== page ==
Researchers ran workshops in four Zimbabwean villages to inform farmers of the forecasts. Those that used the information to choose when and what to plant saw greater yields of crops such as maize.
Details are released in the US journal Proceedings of the National Academy of Sciences. At the begining of their study in September 2000, the researchers, from Boston University in the US and the University of Zimbabwe in Harare, found a fair degree of scepticism among farmers about the value of weather forecasts.
During a series of workshops, they attempted to stimulate awareness of the potential benefits of using forecasts, and discussion on how farming practices could be changed to cope with abnormally wet or dry seasons. Coming into the 2002/2003 season, the scientists predicted a lower than average rainfall because of a mild El Niño event; and broadly, this proved to be correct.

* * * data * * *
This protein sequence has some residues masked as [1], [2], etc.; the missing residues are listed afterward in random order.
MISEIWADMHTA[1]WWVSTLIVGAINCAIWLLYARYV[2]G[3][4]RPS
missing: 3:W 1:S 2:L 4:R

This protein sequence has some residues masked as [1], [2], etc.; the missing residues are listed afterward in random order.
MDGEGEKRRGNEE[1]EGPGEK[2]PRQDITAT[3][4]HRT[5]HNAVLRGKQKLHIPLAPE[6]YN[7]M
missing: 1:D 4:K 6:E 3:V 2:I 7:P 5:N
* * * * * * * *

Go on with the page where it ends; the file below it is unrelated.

The following season, the prediction was for a return to normal, which again turned out to be largely accurate. Just over half of the farmers - 57% - reported that they changed decisions on when and what to plant because of the forecasts, either planting at different times or choosing different varieties.
Posted on 23rd August 2005
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